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Nicaragua: News & Updates

Nicaragua was ruled by the Somoza dictatorship, backed by the US, for 30 years. After the Sandinista Revolution took control in 1979, the US assembled former Somoza National Guardsmen into a counterrevolutionary force that, for the next decade,  terrorized the civilian population in an attempt to weaken popular support for the Sandinistas. The  “contra war”  left 30,000 people dead and forced more than 100,000 to seek refuge in the US.

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News Article
Despite the new tax increases, Nicaragua has not seen a repeat of last year’s mass protests. And it seems unlikely to, since Ortega, a 73-year-old ex-guerrilla who was first president from 1985 to 1990, forcefully quashed the challenge to his power, including effectively outlawing opposition demonstrations since September....“We are not in the streets because there is a state of terror in Nicaragua, because there are police and shock troops that arrest you and beat you,” said Ana Margarita Vijil, leader of the dissident Sandinista Renewal Movement, which the government accuses of promoting a “terrorist coup.”
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Mexico agrees to mediate as veteran rebel leader Daniel Ortega faces biggest challenge: possible expulsion of Nicaragua from the Organization of American States (OAS).
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Unanimous approval of a de facto economic embargo on Nicaragua. After defeating a violent US-backed coup attempt, Nicaragua’s elected government faces the NICA Act. The bill aims to force the Sandinistas from power by ratcheting up economic despair.
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news coverage of the crisis in Nicaragua has sought to simplify a complex reality. The prevailing coverage lays the blame for the conflict on Nicaraguan President Daniel Ortega and presents a politically narrow and historically shallow context. As a result, the message implicit and sometimes explicit in the coverage—that Ortega is the villain and his departure from office would end the conflict or solve the problems underlying the crisis—is distorted and misleading.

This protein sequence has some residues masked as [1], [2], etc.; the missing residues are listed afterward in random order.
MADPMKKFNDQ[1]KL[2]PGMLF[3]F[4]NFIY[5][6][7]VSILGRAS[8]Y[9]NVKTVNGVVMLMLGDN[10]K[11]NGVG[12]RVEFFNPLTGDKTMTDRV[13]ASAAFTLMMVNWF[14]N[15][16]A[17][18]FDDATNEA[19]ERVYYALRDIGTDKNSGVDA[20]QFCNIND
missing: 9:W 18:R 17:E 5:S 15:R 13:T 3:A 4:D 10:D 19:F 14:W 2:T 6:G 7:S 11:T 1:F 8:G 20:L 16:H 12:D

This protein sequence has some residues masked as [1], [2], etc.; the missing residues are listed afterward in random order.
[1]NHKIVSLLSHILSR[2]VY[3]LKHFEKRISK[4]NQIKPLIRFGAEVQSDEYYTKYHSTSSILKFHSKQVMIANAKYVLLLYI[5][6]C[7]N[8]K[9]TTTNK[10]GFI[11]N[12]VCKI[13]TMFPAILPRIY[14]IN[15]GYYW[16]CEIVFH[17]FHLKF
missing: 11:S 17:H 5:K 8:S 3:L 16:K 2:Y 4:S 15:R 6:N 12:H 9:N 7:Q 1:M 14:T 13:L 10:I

News Article
Since the May 17-21 working visit to Nicaragua, the IACHR (Inter-American Commission on Human Rights) has adopted nine resolutions requesting precautionary measures to protect the lives and personal integrity of 64 people on various issues, including their families. Among the beneficiaries are student leaders, human rights defenders, journalists, relatives of victims, survivors of violence, priests, and persons who have provided assistance to injured people.
News Article
The US has been party to the favorable opinions given by all the main international bodies on the way Nicaragua uses the finance that is provided, with no suggestions of money being diverted for other uses or used corruptly. Its action [passage of the NICA Act] will therefore be seen as hypocritical, and contrary to the evidence gathered by bodies of which it is an influential member.
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Nicaragua's achievements in education, healthcare, energy, and lowering poverty can be seen in contrast to the ‘northern triangle’ countries of Honduras, Guatemala and El Salvador. Nicaragua produces only a very small proportion of the thousands of undocumented migrants who travel north to Mexico and the US.

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